For me, and I have really long legs, I was able to dial this in fine on my bike. I had about 1" more seat height if needed and 1" more seat aft travel. Now is the more complicated part. It is the reach to your handlebar, both fore/aft and up/down. So the variables are bar rise, bar width, stem length, stem angle, and stem spacer position. My bike was too far forward to the bar and a little to low. How did I know this, my arms were out straight with elbows locked and I felt I was bending over to much at the waist. Also, hard to wheelie the bike due to too much weight on front end. You have to measure your stem and or find out its spec's and get a new one to put the bar in the proper position for you. You can also change the handle bar or do a combination of the two. Basically, once the seat is set up properly, move the bar to a good position for you. I estimated a good position for me by sitting on the bike and moving my back and arms to a position that felt comfortable. That moved the bar 2" up and 2" back. Go to this site: Stem Chart

    and put in your current stem spec's and try new stem spec's to move the clamp point closer to your ideal position determined the way I did mine. You are ball parking it. You have to factor in handlebar rise in your head. For me, I moved the stem clamp point back 2' and up 1" and then got a new handlebar with an 1" more rise. This will give me several combo's to try out (new stem, old bar; old stem, new bar, etc...).

    It sounds like you are off with your seat position. Get that set and leave it alone. Like myself, you need a shorter stem length to pull the bars back towards you. I think that is most important to getting more upright. You also need the bars raised some, and you have new bars to do that. The stem spacers affect bar height as well, I assume they are both under the stem and the bar is as high as possible.

    I have the luxury of measuring my road bike for comparison and the bars are 2" closer to my seat than on my new mtb. It confirms what I was feeling. My road bike was dialed in a long time ago and I never have issues, even on 100 mile rides ( I did before dialing it).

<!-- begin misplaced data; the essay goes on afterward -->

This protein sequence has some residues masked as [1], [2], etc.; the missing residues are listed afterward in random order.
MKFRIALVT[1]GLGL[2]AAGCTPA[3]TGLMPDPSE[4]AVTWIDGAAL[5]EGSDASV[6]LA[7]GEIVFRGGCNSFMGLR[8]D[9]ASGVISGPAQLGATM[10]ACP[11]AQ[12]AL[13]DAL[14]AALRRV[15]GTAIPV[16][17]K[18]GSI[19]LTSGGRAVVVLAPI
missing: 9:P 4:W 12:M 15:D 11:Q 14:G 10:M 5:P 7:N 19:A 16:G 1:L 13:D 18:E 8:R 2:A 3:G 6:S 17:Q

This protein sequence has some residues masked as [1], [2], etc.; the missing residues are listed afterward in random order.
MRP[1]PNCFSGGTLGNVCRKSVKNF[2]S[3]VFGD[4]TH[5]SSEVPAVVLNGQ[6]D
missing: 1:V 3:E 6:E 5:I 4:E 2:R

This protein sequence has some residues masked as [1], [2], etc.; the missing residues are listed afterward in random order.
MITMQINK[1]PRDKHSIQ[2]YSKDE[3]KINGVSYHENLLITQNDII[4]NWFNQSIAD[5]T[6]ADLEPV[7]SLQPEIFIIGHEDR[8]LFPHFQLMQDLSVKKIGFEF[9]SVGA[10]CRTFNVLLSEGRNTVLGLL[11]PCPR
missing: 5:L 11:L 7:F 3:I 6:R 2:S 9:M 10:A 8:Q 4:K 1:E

Feel free to ask more questions.

  3. #3
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    Sounds to me lkike you're putting WAY too much weight onto your hands and not on your feet like you should. While you may have tried to compensate for it with bar height and the setback post, if your saddle is angled downward and you're basically sliding off it, you'll continue to put more weight on your hands than you should - check that your saddle is setup properly so it will make you sit on your sit bones properly and not slide you forward to weight your hands. A shorter stem might actually be what you're looking for and not more rise for the bar, so keep that in mind.

    I had a ride the other day where a guy broke his pedal axle and I knew he couldn't continue without a good pedal, so I swapped him mine and rode on the broken axle and sometimes with the pedal on, but no matter, could not put the weight on my feet like I'm accustomed to and had the most serious shoulder/back soreness from taking my weight more onto my hands. I know that most weight should be on your feet, but never realised just how much until this ride, so just saying, make sure that you're supporting most of your weight on your feet.
    Quote Originally Posted by Harold
    You're doing mtbr wrong, you're supposed to get increasingly offended by the implications that you're doing ANYTHING wrong.

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    I'm 6'2" and 260 pounds and right now my bars are about 1.5" above my seat height and it is the most comfortable bike I've ever had. Of course, I'm 52 years old and need all the comfort I can get.